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Today's Features

  • Some say you can never go home again, but four Evergreen teachers and a staff member now walk the halls of a school they attended.

    They’re pleased to be working in Evergreen schools, saying they’ve felt at home and a special kinship with their alma maters.

    The five are:

    • Sam Jones, 24, a 2010 Evergreen High School graduate who started teaching history at EHS this year.

    • Jenifer Mintle, 50, a 1983 EHS graduate who has been teaching physical education there since 2001.

  • A resident of Life Care Center of Evergreen has become a well-known artist in certain circles.

    Nancy Garner’s watercolor painting of two snowmen won the mountain states division of the Christmas card competition sponsored by Life Care Centers of America, the parent company of the Evergreen location. There are more than 20 facilities in the division.

    Garner, who had a stroke that paralyzed the right side of her body, has learned to paint and draw with her left hand. She has been painting holiday scenes for years that family members turned into cards.

  • Two Evergreen area residents have embarked on a special holiday project called Purses for Purpose to benefit homeless women living in shelters.

    Inspired by a posting they saw on Facebook, Emily Yeager and Jennifer Mathews are seeking donations of purses filled with toiletries, socks, underwear and tights of various sizes, which they will give to two women’s shelters in Denver.

  • Falling snow and frigid temperatures didn’t keep people in Evergreen from participating in the annual Turkey Trot sponsored by Evergreen Christian Outreach on Thanksgiving morning. 

    “Despite the adverse weather, over 400 people participated, with 37 registering the morning of the trot,” said Lori Frease, event organizer.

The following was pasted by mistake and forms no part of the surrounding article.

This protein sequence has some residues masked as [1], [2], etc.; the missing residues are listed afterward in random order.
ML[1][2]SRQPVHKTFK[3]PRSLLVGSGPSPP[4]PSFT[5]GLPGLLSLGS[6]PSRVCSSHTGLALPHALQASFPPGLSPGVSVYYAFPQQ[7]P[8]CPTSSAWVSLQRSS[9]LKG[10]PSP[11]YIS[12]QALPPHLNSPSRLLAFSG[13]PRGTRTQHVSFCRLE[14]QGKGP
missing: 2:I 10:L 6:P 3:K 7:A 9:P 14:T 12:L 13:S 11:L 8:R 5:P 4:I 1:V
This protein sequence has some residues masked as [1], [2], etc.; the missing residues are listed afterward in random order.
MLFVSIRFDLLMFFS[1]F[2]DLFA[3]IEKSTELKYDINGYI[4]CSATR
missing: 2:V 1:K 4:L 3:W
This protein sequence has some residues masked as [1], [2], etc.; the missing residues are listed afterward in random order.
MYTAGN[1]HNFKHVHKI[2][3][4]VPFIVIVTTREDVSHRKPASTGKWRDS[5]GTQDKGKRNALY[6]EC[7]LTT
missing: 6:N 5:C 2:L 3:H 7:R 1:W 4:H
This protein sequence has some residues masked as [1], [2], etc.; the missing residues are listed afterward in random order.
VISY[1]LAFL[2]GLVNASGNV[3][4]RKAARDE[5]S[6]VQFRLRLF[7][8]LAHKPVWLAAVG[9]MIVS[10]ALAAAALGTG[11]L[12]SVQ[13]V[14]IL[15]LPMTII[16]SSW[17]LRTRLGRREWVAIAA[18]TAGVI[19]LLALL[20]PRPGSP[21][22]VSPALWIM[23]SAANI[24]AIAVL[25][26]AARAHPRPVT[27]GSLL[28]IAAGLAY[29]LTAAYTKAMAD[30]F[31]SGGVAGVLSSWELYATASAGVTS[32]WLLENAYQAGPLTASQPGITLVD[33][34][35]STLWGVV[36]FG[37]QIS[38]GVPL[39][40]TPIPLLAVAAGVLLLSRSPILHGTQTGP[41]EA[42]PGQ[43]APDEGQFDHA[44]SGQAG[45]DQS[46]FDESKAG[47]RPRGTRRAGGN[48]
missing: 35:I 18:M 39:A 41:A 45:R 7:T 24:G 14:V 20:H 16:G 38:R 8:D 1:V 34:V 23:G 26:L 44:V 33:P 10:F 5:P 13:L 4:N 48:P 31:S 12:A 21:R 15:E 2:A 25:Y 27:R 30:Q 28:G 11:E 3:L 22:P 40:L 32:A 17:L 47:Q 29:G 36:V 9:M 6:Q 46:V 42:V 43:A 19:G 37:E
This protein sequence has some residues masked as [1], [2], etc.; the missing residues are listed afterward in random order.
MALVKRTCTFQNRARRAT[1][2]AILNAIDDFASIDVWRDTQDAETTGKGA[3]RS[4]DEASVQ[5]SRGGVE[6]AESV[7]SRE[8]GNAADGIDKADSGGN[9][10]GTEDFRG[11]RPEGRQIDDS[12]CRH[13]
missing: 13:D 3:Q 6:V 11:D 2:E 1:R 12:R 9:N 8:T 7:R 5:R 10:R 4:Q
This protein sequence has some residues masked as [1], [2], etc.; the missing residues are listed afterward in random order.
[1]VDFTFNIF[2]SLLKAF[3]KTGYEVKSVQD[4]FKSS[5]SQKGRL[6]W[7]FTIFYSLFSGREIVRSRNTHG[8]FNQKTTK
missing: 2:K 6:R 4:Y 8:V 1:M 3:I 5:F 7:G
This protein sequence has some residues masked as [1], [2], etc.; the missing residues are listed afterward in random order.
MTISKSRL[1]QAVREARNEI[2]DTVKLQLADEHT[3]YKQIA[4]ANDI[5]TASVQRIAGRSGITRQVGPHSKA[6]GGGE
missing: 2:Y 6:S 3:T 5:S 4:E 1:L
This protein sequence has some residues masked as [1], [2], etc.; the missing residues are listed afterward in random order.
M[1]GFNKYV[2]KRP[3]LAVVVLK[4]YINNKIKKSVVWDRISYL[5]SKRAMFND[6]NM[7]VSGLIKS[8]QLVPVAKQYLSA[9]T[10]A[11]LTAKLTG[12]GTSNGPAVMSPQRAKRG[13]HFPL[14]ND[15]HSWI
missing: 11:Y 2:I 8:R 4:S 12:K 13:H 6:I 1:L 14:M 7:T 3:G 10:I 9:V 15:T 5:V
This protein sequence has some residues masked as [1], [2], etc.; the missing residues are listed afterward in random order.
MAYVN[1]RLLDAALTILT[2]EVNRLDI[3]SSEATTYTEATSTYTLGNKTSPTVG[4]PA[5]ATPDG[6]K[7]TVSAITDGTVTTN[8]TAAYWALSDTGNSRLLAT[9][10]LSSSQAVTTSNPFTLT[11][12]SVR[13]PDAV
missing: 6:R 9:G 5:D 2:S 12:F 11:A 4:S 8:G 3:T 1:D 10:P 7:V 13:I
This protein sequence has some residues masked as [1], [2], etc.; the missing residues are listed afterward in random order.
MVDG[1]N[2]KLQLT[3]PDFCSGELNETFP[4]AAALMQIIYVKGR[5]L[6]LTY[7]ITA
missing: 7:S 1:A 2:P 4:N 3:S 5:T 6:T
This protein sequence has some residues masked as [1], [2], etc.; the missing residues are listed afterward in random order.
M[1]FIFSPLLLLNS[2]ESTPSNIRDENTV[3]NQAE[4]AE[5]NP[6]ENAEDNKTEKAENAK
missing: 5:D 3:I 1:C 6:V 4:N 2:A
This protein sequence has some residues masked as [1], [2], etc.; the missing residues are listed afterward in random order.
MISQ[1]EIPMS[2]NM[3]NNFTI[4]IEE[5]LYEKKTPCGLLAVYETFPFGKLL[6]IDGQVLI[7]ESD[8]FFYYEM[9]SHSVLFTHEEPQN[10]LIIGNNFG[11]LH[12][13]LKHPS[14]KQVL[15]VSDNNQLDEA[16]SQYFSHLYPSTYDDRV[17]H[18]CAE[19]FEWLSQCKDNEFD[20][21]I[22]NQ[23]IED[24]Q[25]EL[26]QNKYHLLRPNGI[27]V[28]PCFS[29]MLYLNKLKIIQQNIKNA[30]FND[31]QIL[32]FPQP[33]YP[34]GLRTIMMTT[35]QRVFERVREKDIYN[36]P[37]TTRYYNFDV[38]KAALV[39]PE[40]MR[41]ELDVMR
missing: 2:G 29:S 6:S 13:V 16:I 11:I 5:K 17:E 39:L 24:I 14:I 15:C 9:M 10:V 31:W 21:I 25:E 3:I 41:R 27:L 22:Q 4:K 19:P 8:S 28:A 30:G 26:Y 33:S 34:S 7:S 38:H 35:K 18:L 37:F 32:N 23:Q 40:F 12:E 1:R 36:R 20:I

• For most kids, the best part of baking is licking the spoon or savoring that first bite. But for Evergreen first-grader Ava Guyton, the best part of baking is giving her treats to others.

    “She loves to give them away at school,” says Ava’s mom, Allison Guyton.

  • The Lake House was aglow with festive table decorations and a hub of activity at the second annual Thanksgiving dinner for senior adults last Thursday.

    Dressed in crisp white shirts, members of the Evergreen and Mountain Foothills Rotary clubs seated guests and served appetizers before the main course they had helped to prepare.

    Gathered around tables, about 160 old friends and new acquaintances talked and enjoyed a turkey dinner with all the trimmings.

  • Jeffco District Attorney Peter Weir is on a crusade to end sexting.

    He will get on his soapbox, as he puts it, with anyone who’ll listen to advice on stopping teenagers from sending naked photos of themselves to one another.

    Sexting was in the news recently thanks to a scandal in Cañon City Schools that involved 100 students. Some were suspended, and others could face felony charges because sexting in Colorado is considered sexual exploitation of a child, a class 3 felony.

  • Students at The Bergens have been snowboarding in the gymnasium.

    OK, not real snowboarding, but they have been learning the techniques needed to snowboard, especially balance and agility. They’ve learned how to grab the board when doing tricks and making 180-degree turns.

    The snowboard training is coming from this year’s artist-in-residence, a representative from Skate Pass, a Boulder-based company that teaches kids to snowboard and skateboard.

  • The Force was strong among the more than 300 Princess Leias, Luke Skywalkers and Darth Vaders who participated in Star Wars Day at the Evergreen Library on Saturday.

    The children — some dressed in Star Wars attire — did everything from coloring Yoda ears that they could wear to decorating Princess Leia cookies to learning how to wield pretend light sabers.

  • As Evergreen resident Don Trickel led his platoon through the jungle in the Vietnam War, his wife, Judy, was at their home worrying.

    “She would always have that fear, that feeling of uncertainty and unknowing,” he said.
    There’s always somebody back home who is suffering just as much as the soldiers fighting a war, Trickel said.